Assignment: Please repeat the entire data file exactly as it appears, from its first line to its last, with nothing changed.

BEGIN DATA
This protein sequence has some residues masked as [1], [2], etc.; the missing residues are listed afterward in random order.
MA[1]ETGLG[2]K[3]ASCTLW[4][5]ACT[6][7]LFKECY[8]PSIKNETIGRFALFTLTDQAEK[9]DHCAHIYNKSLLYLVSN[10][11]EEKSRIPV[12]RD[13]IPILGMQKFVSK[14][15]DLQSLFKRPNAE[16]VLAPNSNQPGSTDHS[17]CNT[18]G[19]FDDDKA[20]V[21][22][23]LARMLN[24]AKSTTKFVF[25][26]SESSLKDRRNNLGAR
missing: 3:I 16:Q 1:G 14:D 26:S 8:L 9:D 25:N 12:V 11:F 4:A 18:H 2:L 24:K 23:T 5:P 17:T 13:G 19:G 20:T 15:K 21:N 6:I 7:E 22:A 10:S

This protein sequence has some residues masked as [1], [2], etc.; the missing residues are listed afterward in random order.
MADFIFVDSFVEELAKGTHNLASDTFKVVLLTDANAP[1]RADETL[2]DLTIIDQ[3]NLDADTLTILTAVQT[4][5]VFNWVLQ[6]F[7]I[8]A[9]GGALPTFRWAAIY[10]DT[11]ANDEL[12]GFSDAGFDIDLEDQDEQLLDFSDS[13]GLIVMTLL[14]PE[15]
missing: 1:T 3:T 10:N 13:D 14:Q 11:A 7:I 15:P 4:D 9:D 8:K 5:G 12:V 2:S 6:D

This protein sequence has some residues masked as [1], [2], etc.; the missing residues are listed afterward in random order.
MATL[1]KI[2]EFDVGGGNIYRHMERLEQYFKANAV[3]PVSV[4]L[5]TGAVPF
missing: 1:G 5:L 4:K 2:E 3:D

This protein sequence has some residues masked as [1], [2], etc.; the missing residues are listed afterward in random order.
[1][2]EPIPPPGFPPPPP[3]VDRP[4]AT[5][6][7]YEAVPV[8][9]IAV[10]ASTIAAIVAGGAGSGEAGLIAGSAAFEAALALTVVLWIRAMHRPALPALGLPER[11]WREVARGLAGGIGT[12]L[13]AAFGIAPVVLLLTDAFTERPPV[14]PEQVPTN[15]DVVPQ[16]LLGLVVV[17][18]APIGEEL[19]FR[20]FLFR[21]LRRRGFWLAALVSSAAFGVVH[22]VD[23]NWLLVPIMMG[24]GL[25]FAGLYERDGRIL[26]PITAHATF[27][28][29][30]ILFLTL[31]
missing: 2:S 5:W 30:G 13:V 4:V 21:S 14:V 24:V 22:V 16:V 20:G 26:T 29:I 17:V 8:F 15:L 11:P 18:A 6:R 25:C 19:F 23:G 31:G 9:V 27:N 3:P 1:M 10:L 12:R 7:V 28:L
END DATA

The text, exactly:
This protein sequence has some residues masked as [1], [2], etc.; the missing residues are listed afterward in random order.
MA[1]ETGLG[2]K[3]ASCTLW[4][5]ACT[6][7]LFKECY[8]PSIKNETIGRFALFTLTDQAEK[9]DHCAHIYNKSLLYLVSN[10][11]EEKSRIPV[12]RD[13]IPILGMQKFVSK[14][15]DLQSLFKRPNAE[16]VLAPNSNQPGSTDHS[17]CNT[18]G[19]FDDDKA[20]V[21][22][23]LARMLN[24]AKSTTKFVF[25][26]SESSLKDRRNNLGAR
missing: 3:I 16:Q 1:G 14:D 26:S 8:L 9:D 25:N 12:V 11:F 4:A 18:H 2:L 24:K 23:T 5:P 17:T 13:G 19:G 20:T 15:K 21:N 6:I 7:E 22:A 10:S

This protein sequence has some residues masked as [1], [2], etc.; the missing residues are listed afterward in random order.
MADFIFVDSFVEELAKGTHNLASDTFKVVLLTDANAP[1]RADETL[2]DLTIIDQ[3]NLDADTLTILTAVQT[4][5]VFNWVLQ[6]F[7]I[8]A[9]GGALPTFRWAAIY[10]DT[11]ANDEL[12]GFSDAGFDIDLEDQDEQLLDFSDS[13]GLIVMTLL[14]PE[15]
missing: 1:T 3:T 10:N 13:D 14:Q 11:A 7:I 15:P 4:D 9:D 8:K 5:G 12:V 2:S 6:D

This protein sequence has some residues masked as [1], [2], etc.; the missing residues are listed afterward in random order.
MATL[1]KI[2]EFDVGGGNIYRHMERLEQYFKANAV[3]PVSV[4]L[5]TGAVPF
missing: 1:G 5:L 4:K 2:E 3:D

This protein sequence has some residues masked as [1], [2], etc.; the missing residues are listed afterward in random order.
[1][2]EPIPPPGFPPPPP[3]VDRP[4]AT[5][6][7]YEAVPV[8][9]IAV[10]ASTIAAIVAGGAGSGEAGLIAGSAAFEAALALTVVLWIRAMHRPALPALGLPER[11]WREVARGLAGGIGT[12]L[13]AAFGIAPVVLLLTDAFTERPPV[14]PEQVPTN[15]DVVPQ[16]LLGLVVV[17][18]APIGEEL[19]FR[20]FLFR[21]LRRRGFWLAALVSSAAFGVVH[22]VD[23]NWLLVPIMMG[24]GL[25]FAGLYERDGRIL[26]PITAHATF[27][28][29][30]ILFLTL[31]
missing: 2:S 5:W 30:G 13:V 4:V 21:S 14:V 24:V 22:V 16:V 20:G 26:T 29:I 17:V 8:F 15:L 11:P 18:A 6:R 25:C 19:F 23:G 31:G 9:V 27:N 3:P 1:M 10:L 12:R 7:V 28:L